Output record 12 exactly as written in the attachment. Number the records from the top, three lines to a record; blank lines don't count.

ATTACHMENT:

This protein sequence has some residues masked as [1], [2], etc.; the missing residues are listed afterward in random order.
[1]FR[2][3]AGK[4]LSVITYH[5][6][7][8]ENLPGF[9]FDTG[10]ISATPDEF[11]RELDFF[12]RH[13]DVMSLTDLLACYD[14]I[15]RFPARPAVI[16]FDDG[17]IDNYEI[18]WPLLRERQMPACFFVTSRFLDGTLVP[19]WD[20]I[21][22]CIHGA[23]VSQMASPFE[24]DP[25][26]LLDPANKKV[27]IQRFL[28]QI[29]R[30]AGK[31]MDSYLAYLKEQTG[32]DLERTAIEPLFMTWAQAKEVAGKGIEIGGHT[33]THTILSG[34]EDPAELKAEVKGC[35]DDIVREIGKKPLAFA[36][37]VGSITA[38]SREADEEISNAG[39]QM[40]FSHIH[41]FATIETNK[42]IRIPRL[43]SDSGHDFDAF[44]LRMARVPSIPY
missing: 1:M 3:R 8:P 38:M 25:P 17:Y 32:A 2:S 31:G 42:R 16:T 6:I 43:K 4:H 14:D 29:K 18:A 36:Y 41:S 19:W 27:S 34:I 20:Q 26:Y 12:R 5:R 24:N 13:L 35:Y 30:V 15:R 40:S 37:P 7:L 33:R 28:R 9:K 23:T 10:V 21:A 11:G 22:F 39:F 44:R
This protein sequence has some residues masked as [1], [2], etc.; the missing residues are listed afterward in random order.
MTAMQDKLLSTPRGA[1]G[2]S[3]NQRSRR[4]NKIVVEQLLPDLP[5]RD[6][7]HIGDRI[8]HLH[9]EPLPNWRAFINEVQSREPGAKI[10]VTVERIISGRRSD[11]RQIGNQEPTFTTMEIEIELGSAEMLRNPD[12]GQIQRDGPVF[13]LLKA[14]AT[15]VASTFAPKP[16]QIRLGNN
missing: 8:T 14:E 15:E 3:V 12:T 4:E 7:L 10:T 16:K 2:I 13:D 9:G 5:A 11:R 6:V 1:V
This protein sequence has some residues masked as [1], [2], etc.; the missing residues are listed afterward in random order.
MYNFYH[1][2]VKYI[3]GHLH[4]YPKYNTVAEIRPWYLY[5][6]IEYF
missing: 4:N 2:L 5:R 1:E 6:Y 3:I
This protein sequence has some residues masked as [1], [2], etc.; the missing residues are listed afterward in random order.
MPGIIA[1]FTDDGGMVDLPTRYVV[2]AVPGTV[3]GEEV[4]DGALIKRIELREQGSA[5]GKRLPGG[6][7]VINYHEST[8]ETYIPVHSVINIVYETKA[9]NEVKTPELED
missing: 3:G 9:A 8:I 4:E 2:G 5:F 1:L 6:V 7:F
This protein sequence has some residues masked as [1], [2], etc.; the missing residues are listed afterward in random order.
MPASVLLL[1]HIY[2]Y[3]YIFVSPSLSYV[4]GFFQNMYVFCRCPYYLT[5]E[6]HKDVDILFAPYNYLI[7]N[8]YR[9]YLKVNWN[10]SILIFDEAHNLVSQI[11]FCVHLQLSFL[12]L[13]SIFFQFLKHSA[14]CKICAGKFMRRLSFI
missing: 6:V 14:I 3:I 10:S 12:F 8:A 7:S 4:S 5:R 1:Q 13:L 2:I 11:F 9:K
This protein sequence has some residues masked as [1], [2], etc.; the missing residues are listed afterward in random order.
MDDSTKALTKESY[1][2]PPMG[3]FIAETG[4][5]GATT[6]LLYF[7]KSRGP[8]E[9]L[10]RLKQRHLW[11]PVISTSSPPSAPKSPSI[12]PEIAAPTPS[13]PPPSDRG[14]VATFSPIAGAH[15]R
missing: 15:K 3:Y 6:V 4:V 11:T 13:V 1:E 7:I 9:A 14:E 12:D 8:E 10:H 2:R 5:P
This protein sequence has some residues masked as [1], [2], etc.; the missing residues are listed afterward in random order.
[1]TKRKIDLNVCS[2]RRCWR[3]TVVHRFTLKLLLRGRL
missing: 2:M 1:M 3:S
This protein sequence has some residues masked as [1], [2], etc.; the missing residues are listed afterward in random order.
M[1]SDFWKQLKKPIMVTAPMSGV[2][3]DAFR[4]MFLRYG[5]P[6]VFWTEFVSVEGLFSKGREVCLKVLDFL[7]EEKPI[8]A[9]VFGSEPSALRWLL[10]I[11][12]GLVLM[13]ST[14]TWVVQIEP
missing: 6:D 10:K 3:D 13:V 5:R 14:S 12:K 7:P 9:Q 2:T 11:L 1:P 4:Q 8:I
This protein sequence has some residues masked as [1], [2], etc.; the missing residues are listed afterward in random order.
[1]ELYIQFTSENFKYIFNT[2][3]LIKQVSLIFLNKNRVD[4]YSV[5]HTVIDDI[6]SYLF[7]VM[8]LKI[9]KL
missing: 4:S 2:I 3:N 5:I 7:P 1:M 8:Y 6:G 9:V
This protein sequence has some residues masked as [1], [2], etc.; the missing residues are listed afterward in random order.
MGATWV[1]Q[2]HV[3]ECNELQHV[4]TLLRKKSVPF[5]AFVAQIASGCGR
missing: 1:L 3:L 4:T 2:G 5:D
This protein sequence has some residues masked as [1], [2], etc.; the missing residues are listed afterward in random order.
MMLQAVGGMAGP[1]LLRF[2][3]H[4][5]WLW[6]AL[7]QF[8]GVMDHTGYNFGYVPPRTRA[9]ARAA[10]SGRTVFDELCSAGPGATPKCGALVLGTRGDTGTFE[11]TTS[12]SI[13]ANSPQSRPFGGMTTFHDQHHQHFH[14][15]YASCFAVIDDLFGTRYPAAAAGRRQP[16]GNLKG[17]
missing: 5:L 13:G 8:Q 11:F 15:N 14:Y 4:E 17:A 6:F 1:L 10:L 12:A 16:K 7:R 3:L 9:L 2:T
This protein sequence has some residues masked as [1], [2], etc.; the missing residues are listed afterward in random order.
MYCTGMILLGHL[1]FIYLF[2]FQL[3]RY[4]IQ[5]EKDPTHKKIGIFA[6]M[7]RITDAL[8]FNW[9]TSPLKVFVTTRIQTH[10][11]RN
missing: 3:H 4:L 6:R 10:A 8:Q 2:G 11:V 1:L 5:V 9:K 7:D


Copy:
This protein sequence has some residues masked as [1], [2], etc.; the missing residues are listed afterward in random order.
MYCTGMILLGHL[1]FIYLF[2]FQL[3]RY[4]IQ[5]EKDPTHKKIGIFA[6]M[7]RITDAL[8]FNW[9]TSPLKVFVTTRIQTH[10][11]RN
missing: 3:H 4:L 6:R 10:A 8:Q 2:G 11:V 1:L 5:V 9:K 7:D